Flyers on time but denied boarding at Calcutta airport

45-minute window often closes while standing in separate queues for baggage scan and check-in

By Sanjay Mandal in Calcutta
  • Published 24.11.18, 2:27 AM
  • Updated 24.11.18, 2:27 AM
  • 2 mins read
A queue in front of an airline counter in the domestic section of the integrated terminal stretches till the entrance Telegraph picture

Domestic flyers arriving at the airport more than an hour before take-off but stuck in long queues inside the terminal are allegedly often denied boarding if the 45-minute check-in window closes by the time they reach an airline counter.

A woman who was to take a flight to Mumbai last Tuesday alleged that she was denied boarding by the airline despite reaching the airport more than an hour ahead of her flight’s scheduled departure.

“On entering the terminal, I had approached an employee of the airline to tell him that my flight was at 7.55am. He enquired if it was the Delhi flight. I told him that my flight was to Mumbai, at which he said there was still time and that I should get my bag screened and queue up for check-in,” she recounted to Metro on Fariday.

While she was in the queue, there were back-to-back announcements that passengers booked on the Delhi flight scheduled for 7.40am should check in immediately. “Several people who were behind me in the queue were asked by airline staff to move ahead. I pointed out that my flight was at 7.55am, only to be reminded that the Delhi flight was earlier. So I waited,” the woman said.

As the minutes ticked by, there was an announcement for all Mumbai-bound passengers in the queue to shift to the last counter that till then had people checking in for the Delhi flight. “I did as instructed but when my turn came, I was told that I was late for the flight. The option given to me was to take a later flight by paying the differential fare,” the woman said.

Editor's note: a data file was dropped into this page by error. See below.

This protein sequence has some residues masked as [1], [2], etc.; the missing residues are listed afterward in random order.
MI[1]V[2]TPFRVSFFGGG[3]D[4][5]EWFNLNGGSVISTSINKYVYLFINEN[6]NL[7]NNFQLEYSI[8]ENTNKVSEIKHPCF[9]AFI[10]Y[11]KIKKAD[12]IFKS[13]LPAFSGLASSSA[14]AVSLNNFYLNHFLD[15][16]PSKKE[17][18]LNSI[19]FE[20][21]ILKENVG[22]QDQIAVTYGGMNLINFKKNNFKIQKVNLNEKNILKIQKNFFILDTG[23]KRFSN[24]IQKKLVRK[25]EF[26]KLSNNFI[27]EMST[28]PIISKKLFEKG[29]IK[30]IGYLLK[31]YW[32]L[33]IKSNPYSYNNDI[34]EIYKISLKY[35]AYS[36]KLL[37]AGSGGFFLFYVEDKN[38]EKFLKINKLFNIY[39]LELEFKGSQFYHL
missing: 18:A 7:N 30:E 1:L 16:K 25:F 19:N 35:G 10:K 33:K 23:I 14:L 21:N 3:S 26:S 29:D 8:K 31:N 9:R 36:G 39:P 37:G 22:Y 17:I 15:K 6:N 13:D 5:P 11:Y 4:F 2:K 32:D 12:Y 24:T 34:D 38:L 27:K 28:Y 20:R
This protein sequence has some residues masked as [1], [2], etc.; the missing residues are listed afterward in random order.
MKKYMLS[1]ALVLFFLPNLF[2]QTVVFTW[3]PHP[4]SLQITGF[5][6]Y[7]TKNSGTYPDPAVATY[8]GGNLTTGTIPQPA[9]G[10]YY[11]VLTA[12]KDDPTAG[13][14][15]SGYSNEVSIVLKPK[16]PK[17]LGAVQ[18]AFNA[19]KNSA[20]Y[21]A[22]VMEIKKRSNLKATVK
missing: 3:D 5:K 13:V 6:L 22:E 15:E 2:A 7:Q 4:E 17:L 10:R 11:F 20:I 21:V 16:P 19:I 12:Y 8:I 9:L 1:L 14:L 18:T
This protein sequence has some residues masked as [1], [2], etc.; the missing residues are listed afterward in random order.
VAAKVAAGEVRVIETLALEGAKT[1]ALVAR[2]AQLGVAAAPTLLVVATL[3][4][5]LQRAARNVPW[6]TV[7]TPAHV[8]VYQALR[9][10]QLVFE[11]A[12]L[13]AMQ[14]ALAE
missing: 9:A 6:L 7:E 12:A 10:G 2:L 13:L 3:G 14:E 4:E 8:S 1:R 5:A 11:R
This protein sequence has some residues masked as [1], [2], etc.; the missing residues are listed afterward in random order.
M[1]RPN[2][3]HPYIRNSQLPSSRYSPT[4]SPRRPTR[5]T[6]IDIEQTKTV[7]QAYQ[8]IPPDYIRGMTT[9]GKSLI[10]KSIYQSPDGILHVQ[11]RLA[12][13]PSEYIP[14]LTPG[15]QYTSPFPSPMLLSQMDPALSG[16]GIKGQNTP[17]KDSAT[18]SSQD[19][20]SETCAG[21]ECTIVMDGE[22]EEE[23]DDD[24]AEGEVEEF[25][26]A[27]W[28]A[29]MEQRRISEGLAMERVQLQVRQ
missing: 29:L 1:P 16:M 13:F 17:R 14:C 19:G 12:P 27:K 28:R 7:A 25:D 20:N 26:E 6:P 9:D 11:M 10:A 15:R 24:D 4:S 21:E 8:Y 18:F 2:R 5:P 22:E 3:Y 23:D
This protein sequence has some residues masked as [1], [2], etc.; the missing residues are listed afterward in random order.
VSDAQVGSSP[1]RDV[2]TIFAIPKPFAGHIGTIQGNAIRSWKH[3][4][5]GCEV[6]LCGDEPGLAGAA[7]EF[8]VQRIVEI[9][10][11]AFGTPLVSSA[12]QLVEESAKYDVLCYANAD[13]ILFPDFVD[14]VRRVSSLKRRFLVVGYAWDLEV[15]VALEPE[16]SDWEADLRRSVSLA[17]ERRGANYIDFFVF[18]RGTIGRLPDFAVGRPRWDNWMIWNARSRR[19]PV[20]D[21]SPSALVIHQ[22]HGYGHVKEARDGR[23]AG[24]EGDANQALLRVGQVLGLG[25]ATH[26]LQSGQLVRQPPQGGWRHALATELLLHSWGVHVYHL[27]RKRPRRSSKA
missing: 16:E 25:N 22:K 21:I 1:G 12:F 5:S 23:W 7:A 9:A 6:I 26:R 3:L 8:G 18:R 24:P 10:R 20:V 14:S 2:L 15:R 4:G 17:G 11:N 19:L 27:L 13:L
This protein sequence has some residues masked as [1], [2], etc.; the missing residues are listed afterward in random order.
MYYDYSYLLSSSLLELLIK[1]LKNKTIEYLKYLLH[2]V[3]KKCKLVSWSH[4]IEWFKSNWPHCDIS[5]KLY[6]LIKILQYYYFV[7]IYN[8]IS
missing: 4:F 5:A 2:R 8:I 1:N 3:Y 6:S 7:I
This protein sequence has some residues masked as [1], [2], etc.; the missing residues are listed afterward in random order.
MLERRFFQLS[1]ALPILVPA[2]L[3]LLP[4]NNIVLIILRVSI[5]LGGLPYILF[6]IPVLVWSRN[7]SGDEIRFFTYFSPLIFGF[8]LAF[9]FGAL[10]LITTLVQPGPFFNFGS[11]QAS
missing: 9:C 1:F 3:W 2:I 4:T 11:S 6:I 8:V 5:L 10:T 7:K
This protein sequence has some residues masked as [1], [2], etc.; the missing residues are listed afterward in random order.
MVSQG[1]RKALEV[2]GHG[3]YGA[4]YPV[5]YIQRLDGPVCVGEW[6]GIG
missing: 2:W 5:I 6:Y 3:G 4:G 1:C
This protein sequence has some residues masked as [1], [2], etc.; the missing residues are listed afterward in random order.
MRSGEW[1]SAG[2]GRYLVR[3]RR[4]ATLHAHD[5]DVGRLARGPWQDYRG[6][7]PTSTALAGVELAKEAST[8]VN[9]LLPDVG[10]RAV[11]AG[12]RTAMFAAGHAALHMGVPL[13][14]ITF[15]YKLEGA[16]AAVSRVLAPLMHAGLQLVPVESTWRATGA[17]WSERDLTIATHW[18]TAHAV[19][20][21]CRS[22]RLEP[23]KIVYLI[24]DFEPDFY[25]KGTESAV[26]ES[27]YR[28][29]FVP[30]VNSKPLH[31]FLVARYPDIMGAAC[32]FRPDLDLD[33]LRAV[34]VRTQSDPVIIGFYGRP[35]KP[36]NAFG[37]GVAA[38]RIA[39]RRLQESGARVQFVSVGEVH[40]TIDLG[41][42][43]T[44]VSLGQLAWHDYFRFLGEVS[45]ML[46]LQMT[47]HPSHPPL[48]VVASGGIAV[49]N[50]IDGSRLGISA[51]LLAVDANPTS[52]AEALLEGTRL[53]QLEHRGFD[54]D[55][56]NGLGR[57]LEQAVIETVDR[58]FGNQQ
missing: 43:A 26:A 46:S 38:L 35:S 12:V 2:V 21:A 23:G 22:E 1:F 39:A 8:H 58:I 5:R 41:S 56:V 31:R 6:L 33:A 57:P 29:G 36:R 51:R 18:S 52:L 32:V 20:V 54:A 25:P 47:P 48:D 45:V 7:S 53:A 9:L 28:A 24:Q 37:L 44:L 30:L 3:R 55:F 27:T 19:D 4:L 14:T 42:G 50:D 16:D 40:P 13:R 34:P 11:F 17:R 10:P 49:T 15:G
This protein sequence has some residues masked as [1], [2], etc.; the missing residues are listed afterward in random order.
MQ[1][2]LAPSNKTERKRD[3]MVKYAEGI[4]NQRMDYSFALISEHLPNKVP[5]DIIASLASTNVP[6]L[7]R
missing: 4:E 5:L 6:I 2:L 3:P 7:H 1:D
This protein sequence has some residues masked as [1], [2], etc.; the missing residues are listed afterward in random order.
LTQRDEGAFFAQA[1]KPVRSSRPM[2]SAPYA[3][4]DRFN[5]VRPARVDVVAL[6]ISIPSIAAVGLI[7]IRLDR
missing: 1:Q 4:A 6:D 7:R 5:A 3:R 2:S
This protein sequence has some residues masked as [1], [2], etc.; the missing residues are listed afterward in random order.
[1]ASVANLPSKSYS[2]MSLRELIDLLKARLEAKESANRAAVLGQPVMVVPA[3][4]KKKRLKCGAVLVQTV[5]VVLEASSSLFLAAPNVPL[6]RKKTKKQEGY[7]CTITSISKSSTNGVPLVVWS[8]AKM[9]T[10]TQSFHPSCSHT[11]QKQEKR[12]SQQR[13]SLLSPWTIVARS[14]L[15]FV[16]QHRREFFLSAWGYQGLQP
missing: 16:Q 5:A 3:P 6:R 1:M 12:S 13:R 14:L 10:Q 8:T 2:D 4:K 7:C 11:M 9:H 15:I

She protested that the delay was caused by some passengers being asked to move ahead of her, but the airline staff wouldn’t relent. Finally, around 8am, they agreed to put her and another passenger on evening flights without extra charges.

“A third passenger was treated as a no-show. The staff bluntly told her she was late for check-in,” the woman said.

While the 45-minute check-in window fixed by the Directorate General of Civil Aviation applies to all domestic flights, many flyers are allegedly penalised for no fault of theirs. In some cases, the check-in lag is the outcome of inadequate number of counters being open. At other times, the airport’s infamous queues are to blame.

Sources in several airlines cited shortage of staff to handle the increased number and frequency of flights. Domestic passenger traffic from Calcutta has also shot up over the past few years but infrastructure apparently hasn’t kept up with it.

During the morning rush, check-in counters of several airlines operate with fewer personnel than required.

The integrated terminal has eight check-in islands, five for domestic and three for international flights. Each island has 16 counters. “When flights are departing one after the other in the morning or evening, there is congestion across the check-in islands. Some airlines have asked for more counters,” an airport official said.

Domestic airlines aren’t allowed to use the check-in counters in the international section, although the airport is an integrated one. The international terminal has inline baggage screening but the far busier domestic section continues to make do with standalone X-ray machines for baggage screening.

“Domestic flyers have to queue up twice before check-in and that delays everything,” said Captain Sarvesh Gupta, the chairman of the airline operators’ committee.

Airport director Atul Dixit said there was no shortage of counters to speed up check-in.